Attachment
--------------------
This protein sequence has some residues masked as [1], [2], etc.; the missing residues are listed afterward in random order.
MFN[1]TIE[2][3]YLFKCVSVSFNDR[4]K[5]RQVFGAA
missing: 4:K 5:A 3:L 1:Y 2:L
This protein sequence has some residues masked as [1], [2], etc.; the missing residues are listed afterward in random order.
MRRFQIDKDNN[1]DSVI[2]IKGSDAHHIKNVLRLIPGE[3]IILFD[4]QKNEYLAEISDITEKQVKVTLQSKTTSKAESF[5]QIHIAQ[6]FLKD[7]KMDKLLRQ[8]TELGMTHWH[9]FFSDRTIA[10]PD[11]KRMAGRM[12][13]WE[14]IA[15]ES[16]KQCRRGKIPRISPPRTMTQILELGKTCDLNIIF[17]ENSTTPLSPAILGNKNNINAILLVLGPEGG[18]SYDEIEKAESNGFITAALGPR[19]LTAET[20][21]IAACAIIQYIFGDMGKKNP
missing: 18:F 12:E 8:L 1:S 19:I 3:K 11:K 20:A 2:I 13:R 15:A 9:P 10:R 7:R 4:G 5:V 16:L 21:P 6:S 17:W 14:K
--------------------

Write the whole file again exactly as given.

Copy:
This protein sequence has some residues masked as [1], [2], etc.; the missing residues are listed afterward in random order.
MFN[1]TIE[2][3]YLFKCVSVSFNDR[4]K[5]RQVFGAA
missing: 4:K 5:A 3:L 1:Y 2:L
This protein sequence has some residues masked as [1], [2], etc.; the missing residues are listed afterward in random order.
MRRFQIDKDNN[1]DSVI[2]IKGSDAHHIKNVLRLIPGE[3]IILFD[4]QKNEYLAEISDITEKQVKVTLQSKTTSKAESF[5]QIHIAQ[6]FLKD[7]KMDKLLRQ[8]TELGMTHWH[9]FFSDRTIA[10]PD[11]KRMAGRM[12][13]WE[14]IA[15]ES[16]KQCRRGKIPRISPPRTMTQILELGKTCDLNIIF[17]ENSTTPLSPAILGNKNNINAILLVLGPEGG[18]SYDEIEKAESNGFITAALGPR[19]LTAET[20][21]IAACAIIQYIFGDMGKKNP
missing: 18:F 12:E 8:L 1:S 19:I 3:K 11:K 20:A 2:I 13:R 15:A 9:P 10:R 7:R 4:G 5:V 16:L 21:P 6:S 17:W 14:K